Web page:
Is Safer Sex Necessary After 40?

The simple answer is yes. If you’re having sex with someone new (or someone you haven’t had sex with in a while), safer sex is a good idea until you both know you won’t end up with something you hadn’t bargained for- sexually transmitted infections (STI’s) don’t always produce symptoms.

When we were teenagers, “safer sex” meant birth control. For those of us who haven’t been out and about sexually in a while but are wading back into the pool in our 40s and beyond, safer sex could be new. While you still might need to think about avoiding an unplanned pregnancy, these days safer sex is so called because it limits the risk of getting STIs like chlamydia, herpes, gonorrhea, HIV, etc.


STI transmission

Generally, STIs are passed sexually from partner to partner through exchange of infected body fluids (semen, vaginal secretions, anal fluids, and blood in the case of microscopic tears in the skin) during unprotected vaginal, anal and oral sex. Hormone level changes during perimenopause (the years of menstrual cycle changes that lead up to menopause) and after menopause cause vaginal tissue to becomes less elastic and thinner. There also can be a decrease in natural vaginal lubrication, putting you at higher risk for STIs. Using male or female condoms can prevent the transmission of many STI’s, including HIV, but some can also be passed through skin-to-skin contact even if condoms are used, so talk to you partner about STIs.


STI prevention

Safer sex prevents the exchange of body fluids or blood. Male or female condoms  can be used for vaginal or anal sex. If you’re having both vaginal and anal sex, going from vaginal to anal is okay, but going from anal to vaginal can spread bacteria, so use a new condom. For oral sex, use condoms and dental dams (easier still is to cut a condom up the side to create a sheet that can be put across the person on the receiving end). If you or your partner has an active STI infection, you can switch from high contact sex to an alternate- masturbating together, phone sex….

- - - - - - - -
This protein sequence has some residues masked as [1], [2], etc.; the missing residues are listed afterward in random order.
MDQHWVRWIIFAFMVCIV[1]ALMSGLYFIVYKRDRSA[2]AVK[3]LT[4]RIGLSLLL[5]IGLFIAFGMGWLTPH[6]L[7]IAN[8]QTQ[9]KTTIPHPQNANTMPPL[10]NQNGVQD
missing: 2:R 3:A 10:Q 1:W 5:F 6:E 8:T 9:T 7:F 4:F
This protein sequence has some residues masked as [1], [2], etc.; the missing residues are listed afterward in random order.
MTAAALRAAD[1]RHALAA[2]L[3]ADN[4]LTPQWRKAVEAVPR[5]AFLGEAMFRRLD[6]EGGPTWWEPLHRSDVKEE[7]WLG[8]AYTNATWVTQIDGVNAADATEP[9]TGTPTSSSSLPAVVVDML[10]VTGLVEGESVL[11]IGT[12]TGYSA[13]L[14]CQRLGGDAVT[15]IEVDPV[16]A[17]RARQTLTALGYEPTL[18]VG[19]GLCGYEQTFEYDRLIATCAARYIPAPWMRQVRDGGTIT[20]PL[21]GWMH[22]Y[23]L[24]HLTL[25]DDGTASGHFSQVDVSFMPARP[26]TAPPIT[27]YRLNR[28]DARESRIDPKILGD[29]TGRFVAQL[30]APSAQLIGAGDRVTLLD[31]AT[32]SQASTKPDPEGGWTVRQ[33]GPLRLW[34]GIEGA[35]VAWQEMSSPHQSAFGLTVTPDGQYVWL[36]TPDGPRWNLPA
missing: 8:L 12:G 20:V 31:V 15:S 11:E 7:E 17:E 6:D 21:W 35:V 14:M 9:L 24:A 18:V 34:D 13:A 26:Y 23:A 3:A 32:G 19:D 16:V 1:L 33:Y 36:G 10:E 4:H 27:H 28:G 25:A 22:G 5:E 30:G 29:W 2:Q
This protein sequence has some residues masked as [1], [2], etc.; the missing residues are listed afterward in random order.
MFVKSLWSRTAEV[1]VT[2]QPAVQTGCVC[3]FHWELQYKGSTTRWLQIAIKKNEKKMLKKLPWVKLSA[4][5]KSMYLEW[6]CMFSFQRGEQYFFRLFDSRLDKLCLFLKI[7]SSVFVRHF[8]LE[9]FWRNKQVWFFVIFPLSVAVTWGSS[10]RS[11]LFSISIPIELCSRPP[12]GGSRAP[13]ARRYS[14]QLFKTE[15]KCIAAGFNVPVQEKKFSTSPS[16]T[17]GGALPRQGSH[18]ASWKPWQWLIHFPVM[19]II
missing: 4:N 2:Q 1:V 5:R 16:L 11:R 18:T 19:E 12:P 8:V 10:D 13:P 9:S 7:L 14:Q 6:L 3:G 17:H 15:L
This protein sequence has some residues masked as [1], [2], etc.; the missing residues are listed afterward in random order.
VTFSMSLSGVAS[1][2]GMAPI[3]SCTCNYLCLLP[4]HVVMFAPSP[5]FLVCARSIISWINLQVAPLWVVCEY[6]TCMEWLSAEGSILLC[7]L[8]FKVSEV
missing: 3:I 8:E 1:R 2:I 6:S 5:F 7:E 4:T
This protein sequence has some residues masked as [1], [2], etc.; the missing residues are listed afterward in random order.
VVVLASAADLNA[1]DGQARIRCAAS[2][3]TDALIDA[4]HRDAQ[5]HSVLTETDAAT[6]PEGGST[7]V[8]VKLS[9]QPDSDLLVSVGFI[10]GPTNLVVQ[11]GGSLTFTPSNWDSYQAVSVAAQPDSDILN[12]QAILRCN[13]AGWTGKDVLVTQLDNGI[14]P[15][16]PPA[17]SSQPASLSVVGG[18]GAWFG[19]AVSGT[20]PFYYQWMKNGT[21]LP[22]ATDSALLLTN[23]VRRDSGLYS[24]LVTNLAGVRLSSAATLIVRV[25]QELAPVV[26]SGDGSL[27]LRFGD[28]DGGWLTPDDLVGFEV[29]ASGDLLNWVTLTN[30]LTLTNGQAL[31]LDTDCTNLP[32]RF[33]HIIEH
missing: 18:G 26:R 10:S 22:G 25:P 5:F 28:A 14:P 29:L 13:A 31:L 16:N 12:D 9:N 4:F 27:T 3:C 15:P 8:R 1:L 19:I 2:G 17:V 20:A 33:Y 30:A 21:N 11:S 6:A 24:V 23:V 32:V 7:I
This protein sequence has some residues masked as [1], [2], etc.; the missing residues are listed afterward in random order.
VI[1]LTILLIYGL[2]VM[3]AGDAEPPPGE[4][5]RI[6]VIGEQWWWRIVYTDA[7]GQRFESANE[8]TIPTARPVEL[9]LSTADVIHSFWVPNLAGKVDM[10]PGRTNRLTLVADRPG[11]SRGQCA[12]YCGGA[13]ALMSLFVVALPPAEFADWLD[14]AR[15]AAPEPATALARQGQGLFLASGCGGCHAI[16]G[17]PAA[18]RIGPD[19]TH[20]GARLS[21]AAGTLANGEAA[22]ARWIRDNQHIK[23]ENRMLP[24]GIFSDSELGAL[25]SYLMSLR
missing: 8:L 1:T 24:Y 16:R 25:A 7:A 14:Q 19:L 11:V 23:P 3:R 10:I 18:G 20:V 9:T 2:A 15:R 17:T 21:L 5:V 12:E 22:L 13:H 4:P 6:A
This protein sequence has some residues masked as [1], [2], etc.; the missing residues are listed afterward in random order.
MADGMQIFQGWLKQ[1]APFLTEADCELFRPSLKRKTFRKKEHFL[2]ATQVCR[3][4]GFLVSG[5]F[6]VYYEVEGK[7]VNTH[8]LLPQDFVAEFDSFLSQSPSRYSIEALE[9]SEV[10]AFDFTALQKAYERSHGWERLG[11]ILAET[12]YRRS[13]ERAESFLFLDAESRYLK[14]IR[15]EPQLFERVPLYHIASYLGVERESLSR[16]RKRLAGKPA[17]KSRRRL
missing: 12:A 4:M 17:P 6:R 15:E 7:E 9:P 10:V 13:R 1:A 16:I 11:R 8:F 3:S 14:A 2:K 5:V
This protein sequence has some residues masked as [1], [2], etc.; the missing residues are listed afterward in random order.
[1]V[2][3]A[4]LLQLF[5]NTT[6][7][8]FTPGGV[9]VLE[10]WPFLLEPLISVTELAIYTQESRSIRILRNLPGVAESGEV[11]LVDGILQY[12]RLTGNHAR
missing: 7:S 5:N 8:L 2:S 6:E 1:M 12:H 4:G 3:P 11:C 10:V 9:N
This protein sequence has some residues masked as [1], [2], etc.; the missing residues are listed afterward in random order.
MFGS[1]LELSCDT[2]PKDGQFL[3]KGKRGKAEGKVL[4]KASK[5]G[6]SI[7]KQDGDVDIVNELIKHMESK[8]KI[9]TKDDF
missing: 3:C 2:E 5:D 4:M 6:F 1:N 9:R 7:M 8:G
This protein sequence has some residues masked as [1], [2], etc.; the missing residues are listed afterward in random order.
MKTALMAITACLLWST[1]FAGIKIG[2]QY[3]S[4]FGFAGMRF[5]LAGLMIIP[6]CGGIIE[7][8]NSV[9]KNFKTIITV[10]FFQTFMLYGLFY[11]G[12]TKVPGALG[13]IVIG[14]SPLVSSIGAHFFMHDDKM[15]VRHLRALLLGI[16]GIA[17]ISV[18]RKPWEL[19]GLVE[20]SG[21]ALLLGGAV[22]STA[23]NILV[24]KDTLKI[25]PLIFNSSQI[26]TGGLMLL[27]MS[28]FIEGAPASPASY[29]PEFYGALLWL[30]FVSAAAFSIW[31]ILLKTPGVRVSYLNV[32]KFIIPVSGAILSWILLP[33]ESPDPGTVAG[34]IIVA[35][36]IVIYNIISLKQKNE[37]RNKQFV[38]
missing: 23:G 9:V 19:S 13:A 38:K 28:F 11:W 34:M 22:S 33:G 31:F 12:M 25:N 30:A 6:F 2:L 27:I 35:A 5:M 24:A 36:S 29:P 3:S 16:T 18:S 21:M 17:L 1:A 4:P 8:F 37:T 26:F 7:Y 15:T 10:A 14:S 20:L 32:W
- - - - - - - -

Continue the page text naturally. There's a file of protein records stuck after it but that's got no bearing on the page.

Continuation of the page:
Some men don’t like condoms – they say they’re too tight, too small, too uncomfortable, and take away sensation and pleasure. Using a water-based lubricant can change the way condoms feel for both partners. If it’s new to both of you, it can be a fun thing to make safer sex feel better, and sexier. Try different kinds of condoms- there are plenty of shapes and textures available. Check your packaging for expiry dates and to ensure your choice protects against STIs – for example, lambskin condoms don’t.

Use condoms with confidence and celebrate lubricant in its many forms! Lube is slippery, fun to apply to your partner, and makes sex feel so much better! It also reduces the risk of abrasion (to your body and your condoms). Lube is great. Use a water-based product, as oil-based products will break down latex (they’re okay with polyurethane). Most major drugstores stock a range of lubricants, or you can go to a sex shop, whatever’s comfortable. Some are thick, others are thin as water. They’re available flavoured and scented. Experiment on your own if you think you’d feel shy doing so with a partner.


A note on sex toys

Sex toys can be a great addition to your sex life, either alone or with a partner. If you’re using them with a partner, do so safely: use a fresh condom or barrier for each person, and use a new one if you’re going from anal to vaginal penetration. Clean them according to instructions so they’re good for years.


More information Sexual health science, culture and news for women edging to middle age, parents and educators. Info on sexually transmitted infections, relationship dynamics, aging and sexual health, and sex education.

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